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|Subject: Re: OT: Man in the White Suit||Date: 2/16/2009 12:40 PM|
|Author: Goofyhoofy||Number: 25985 of 35341|
Let's assume everyone stops printing pictures
But let's not, since to assume that you have to crash Hewlett Packard's printer division (a good part, anyway), and ink refills, and clear the shelves of "photo paper" at Staples and Office Max, you have to get rid of all the kiosks at Walgreens and CVS, reduce Photoshop sales to almost zero, pull the remaining film stock from the hotel gift shops in Las Vegas and drug stores everywhere, and so on. All of this seems pretty unlikely.
But even if you do, you still have airtime charges for sending the pictures from your phone, and bandwidth charges for sending them from your camera (via your computer), and if I can't identify exactly what or where those airtime or bandwidth charges are, that doesn't mean they don't exist. That may make it harder as an investment thesis, but not as an economic one that a new industry has replaced - and probably surpassed - the old one.
It also seems extremely unlikely that people are going to stop sharing pictures. Whether that is electronic or physical, there's a market. It's certainly a different market than before, but it's still a market. People now pay for web space, or use advertising supported websites to share, or e-mail to friends, or print out and mail to Mom - or whatever. That all counts as "economic activity", even if it's not "manufacturing rolls of celluloid" in Rochester.
There is no doubt that markets appear and disappear. Once upon a time there weren't really "newspapers" as we think of them. It became an industry in the late 1800's, and (for example) New York City had 20 of them printing a daily edition. Then came radio, and newspapers shrank to about a dozen. Radio impinged on the advertising, and for some segment "free" was better than "penny press" and they stopped reading altogether. Then came TV, and the dozen shrank to 7 or 8. More siphoning of advertising, and more "free". Now comes the internet, and the city is down to about 4 or 5, depending on how you count, and it will probably go lower yet. So while 80% of the newspapers have disappeared, there are TV stations with news departments, advertising salespeople supporting them, a cable channel which does nothing but local NY news, there are 80 radio stations, and lord knows how many bloggers sitting in closets working free or perhaps for micropayments or even freelance writing for actual, viable websites like Salon or Huffington or Townhall. I venture that more people get more news than when there were 5 times as many newspapers. And...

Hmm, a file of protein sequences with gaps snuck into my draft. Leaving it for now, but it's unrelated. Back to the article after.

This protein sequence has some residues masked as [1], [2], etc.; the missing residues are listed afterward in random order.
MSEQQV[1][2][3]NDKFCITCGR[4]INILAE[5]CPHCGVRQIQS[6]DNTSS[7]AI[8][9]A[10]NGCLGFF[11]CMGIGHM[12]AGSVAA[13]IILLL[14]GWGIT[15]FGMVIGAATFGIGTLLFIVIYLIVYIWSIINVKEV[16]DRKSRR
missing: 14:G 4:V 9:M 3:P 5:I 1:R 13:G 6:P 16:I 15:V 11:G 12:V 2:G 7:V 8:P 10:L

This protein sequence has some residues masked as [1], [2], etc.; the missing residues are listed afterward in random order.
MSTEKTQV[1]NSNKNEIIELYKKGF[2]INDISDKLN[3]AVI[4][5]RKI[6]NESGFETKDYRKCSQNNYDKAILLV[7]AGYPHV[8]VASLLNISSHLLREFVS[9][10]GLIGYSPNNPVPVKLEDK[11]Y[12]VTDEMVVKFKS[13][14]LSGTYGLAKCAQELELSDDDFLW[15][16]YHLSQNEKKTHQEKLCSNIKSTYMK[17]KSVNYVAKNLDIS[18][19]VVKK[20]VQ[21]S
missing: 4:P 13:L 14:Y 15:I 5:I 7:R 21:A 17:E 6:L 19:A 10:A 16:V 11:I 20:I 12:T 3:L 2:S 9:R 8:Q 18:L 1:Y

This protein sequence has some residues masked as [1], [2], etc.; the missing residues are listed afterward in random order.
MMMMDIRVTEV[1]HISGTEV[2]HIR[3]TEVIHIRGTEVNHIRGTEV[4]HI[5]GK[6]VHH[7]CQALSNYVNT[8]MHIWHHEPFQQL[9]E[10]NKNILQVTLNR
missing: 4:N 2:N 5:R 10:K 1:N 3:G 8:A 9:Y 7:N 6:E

There is, by my estimate, far more economic activity from all of these things than there ever was from the 15 out-of-business newspapers, some of which were shoe-string operations in the first place. And, I would submit, likewise with "photography" versus "celluloid film", although it has been replaced in vastly different geographies, industries, technologies and interests.
The business of "images" has been democratized even further. More cameras. More places to "develop" celluloid, or print digital. More software to manipulate images. More distribution channels. More places to display them (websites, for one big area.) More ways to print, more consumables available to more people, more stores selling them, more people buying more of them.
Yes, there have been downsides. I wouldn't want to have been a big shareholder in Kodak or Fuji. I'm sure Disney World is selling fewer boxes of film, and probably not getting as much licensing revenue from Kodak for their "Kodak moment" signs around the park. I'll bet the film developers at drug stores are down, but the drugstores themselves are probably flat or off a little or up a little, given the kiosks and ink and whatnot.
The best thing about all of this is that my parents can send me a snapshot via e-mail and I can glance at it and then discard it, rather than sitting in their livingroom at Thanksgiving and waiting an hour while Dad sets up the slide-projector and then laboriously pages through endless and boring slides of their vacation to Harriburg last year. That's worth a lot to me. ;)
BTW, I suspect you could go through this exercise for almost any industry that's been decimated, and find out that while there have assuredly been losers, there have been big winners someplace else, perhaps in very unexpected places, and that the sum of all economic activities has mostly grown, even as whole businesses and industries have been destroyed. Would you like to give up your car and go back to horses and buggywhips?
OK, this is a bond board; I'll stop now. But the thread tickled me and I had to chime in. It's a fault, but I can't help it.
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